The Importance of Technical Knowledge


CG production is an exciting career. Just look back at the changes that have taken place over the last 10 years and im sure you will realize how fast this industry moves. This industry of ours, so new, so fresh, so desired. Every year at Siggraph I see a large river of young new comers, eagerly applying for the scarce few openings that are available here in the USA.

Amazing how things have changed. I have met plenty of seasoned artists who have shared their stories. They remember how back in the old days (the 90s), big studios would snatch up anyone who had just a little bit of CG training. The demand for CG was so hi and the available talent pool was so small, that studios would pretty much open their doors to anyone who was willing to learn.

I became obsessed with the industry in 1999, effectively missing that sweet window of opportunity by about 4 years. By the time I had reached a level of mild competence, the industry had exploded! Nemo, Monsters, Shrek, Lord of the Rings, The Matrix had all been released and people where flocking in mass quantities to Siggraph. The lines to drop off demo reels at the ILM, Pixar, Imageworks, Digital Domain and Dreamworks booths where huge!

It was Siggraph 2001 and I managed to get acquainted with some industry heavy hitters. Being the young, eager beaver that I was, I kept trying to get information on what would be the best way to break into the industry. One of the industry veterans from Digital Domain, told me; “Learn RenderMan and scripting, for one animator opening, we get 20 to 30 reels, but for 10 technical openings we get 2 reels”. That conversation pretty much changed my life, as I went back home and completely changed the focus of my CG training. Instead of studying how to become an animator, I would learn RenderMan and scripting. Such career change eventually paid its dividends and I am glad to have the technical knowledge that I have. It has opened so many opportunities as a TD with good technical knowledge is always sought after by employers. Granted, I still have so much to learn, but that goes with the territory, as being a TD is a never ending learning journey.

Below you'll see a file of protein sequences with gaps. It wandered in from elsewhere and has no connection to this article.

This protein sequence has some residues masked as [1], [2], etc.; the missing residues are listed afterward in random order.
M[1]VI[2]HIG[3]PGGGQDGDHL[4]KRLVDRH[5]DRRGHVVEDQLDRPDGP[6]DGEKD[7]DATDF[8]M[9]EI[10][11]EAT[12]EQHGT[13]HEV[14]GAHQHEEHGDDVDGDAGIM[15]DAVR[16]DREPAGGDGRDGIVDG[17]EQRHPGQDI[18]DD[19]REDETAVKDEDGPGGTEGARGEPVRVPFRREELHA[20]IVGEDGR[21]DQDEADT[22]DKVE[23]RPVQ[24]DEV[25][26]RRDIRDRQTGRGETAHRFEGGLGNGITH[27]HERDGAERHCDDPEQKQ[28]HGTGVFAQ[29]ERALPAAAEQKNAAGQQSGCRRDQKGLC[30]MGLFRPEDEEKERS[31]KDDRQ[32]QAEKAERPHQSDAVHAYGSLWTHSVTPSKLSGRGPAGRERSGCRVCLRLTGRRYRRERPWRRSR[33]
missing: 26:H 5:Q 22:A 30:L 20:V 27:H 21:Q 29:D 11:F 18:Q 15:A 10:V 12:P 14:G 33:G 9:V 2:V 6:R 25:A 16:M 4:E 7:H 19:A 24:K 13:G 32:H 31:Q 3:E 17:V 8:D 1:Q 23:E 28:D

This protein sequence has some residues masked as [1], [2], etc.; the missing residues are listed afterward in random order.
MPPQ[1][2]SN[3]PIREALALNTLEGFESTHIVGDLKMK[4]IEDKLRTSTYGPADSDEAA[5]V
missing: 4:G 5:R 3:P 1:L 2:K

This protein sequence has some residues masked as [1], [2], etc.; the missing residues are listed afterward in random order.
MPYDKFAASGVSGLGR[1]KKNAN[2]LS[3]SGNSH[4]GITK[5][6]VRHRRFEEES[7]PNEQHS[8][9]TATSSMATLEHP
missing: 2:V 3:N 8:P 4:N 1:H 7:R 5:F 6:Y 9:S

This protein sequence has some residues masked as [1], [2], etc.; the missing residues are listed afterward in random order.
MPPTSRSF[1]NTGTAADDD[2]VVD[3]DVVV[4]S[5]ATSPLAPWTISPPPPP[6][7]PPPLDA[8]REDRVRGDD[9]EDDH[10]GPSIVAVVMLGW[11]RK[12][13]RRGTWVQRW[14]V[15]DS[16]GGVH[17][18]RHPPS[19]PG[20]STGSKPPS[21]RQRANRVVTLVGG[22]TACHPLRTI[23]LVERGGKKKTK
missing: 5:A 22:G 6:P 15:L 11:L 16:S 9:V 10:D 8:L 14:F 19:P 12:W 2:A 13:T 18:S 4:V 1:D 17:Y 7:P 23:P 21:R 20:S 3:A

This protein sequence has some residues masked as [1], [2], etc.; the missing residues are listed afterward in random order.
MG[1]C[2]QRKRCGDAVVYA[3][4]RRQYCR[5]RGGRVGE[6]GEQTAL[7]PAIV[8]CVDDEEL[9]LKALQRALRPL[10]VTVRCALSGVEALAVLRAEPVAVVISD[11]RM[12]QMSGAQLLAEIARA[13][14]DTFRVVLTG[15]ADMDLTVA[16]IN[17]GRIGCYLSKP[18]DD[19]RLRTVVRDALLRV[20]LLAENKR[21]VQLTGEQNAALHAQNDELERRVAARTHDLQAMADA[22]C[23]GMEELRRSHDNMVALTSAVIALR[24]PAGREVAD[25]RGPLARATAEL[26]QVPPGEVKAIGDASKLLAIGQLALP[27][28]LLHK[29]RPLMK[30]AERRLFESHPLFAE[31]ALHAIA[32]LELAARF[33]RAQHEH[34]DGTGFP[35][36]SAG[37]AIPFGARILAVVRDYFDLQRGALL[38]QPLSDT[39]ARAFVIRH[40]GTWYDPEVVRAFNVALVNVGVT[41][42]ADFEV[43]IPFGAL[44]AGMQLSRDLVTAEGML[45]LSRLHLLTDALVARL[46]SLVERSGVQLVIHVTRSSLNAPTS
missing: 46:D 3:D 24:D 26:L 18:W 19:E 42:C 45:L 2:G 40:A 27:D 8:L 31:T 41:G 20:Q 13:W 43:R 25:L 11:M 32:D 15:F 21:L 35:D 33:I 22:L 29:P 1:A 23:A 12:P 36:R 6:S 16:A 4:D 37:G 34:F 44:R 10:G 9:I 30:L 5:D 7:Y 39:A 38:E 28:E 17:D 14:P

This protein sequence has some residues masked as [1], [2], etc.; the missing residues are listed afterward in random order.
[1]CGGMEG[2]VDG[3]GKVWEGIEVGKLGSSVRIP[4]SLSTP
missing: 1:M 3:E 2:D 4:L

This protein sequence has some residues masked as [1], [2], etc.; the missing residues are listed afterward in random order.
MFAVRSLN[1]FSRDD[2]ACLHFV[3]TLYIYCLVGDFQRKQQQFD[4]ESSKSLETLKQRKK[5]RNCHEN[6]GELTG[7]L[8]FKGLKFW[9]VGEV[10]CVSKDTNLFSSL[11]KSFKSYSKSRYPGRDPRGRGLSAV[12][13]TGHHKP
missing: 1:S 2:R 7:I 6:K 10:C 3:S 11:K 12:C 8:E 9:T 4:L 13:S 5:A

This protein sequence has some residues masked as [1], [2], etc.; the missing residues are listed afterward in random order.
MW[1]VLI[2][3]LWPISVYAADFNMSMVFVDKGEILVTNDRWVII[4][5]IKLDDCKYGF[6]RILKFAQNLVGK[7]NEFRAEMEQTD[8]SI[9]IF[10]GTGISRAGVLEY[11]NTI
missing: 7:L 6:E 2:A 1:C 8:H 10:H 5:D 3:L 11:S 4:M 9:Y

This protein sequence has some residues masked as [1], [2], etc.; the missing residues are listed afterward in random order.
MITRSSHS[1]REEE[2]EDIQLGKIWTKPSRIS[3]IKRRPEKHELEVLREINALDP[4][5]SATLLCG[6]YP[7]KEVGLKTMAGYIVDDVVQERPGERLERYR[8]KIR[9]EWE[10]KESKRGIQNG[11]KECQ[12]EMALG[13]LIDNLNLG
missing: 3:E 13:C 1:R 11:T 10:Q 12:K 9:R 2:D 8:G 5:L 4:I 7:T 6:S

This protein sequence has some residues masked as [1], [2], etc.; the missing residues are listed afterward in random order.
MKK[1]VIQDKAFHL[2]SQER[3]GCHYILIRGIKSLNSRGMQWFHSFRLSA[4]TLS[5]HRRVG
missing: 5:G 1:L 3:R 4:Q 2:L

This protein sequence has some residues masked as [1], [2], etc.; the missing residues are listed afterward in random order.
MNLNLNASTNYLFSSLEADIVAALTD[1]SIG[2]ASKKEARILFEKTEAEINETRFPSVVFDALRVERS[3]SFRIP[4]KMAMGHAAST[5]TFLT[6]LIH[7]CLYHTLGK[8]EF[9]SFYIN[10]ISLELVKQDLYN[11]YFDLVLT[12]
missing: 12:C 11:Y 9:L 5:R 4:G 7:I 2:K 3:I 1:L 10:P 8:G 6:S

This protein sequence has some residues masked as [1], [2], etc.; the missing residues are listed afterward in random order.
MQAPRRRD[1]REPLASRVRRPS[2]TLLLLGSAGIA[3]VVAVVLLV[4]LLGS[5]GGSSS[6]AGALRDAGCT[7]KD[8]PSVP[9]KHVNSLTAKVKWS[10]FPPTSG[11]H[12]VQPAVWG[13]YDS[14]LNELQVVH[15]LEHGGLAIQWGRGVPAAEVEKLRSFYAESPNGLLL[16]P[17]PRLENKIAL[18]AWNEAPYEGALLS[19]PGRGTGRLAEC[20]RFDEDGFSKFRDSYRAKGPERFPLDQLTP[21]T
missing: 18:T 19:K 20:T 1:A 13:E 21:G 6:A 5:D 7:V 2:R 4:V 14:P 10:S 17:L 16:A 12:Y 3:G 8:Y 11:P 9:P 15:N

Fast forward 8 years. The industry is very mature by now, the amounts of work being done is huge, with a talent pool that is even bigger. There are hundreds of extremely talented CG artists out there, all competing for a limited number of jobs available. This has made getting into the industry extremely hard. The amount and level of competition, for even the simplest entry level jobs is way higher of what it used to be. With such an environment, it is essential that new comers find a way to differentiate themselves from the rest.

While running TD College, I was lucky enough to meet may young talented artists. There was one in particular that caught my attention. This young artist had sinked a small fortune (around 90 thousand US dollars) into his education. He had received an internship at Pixar and graduated with very good grades. However, a year after graduation, he had still not landed “the” job that would place him in the industry. This artist enrolled in our “Python Programming” course. A course that lasted only 6 weeks but it covered a lot of very important programming concepts. The course was all taught in python, a language that has become the most popular for scripting in the CG industry. With 6 weeks of training, he was able to walk into interviews with new found confidence, applying for positions that he was not even considering before. Well, very soon he landed a job at IMD, then ILM and at the moment is at Dreamworks Animation. How much did he learn in those 6 weeks? Not much im sure, but he did learn enough to get him into the industry. These days this young artist is learning and growing by leaps and bounds, constantly improving his CG skills.

Our industry is a weird mix of talents. So unless you are a complete bad ass on your art, be it modeling, animation, lighting, texturing or else, your chances of breaking into the industry will be a lot higher if you are able to bring some technical knowledge to the table. What kind of knowledge? Here is a list of things that I believe will help anyone trying to enter the industry:

  1. Python: The most used language for scripting. Easy to use, easy to learn but soooo powerful. Python will allow you to script for pretty much every major CG application in the market, as well as develop quick pipeline tools.
  2. C/C++: The most used language in the industry. The APIs for most CG programs is usually in C++. If you want to develop plugins for Maya, Nuke, XSI or Houdini you will need to learn C++. If you want to write shaders for MetalRay, Arnold or VRay, you will also need to use C++
  3. Linear Algebra: Learn how to use vectors,points and matrices. Give special attention to vector operations such as cross and dot products. Learn the properties of vectors as well as the operations when you mix types (point + vector). Learn the properties of matrices.

So dont be afraid of programming or math, they are after all, the backbone of our industry and the stronger your understanding the more productive you will be able to become.

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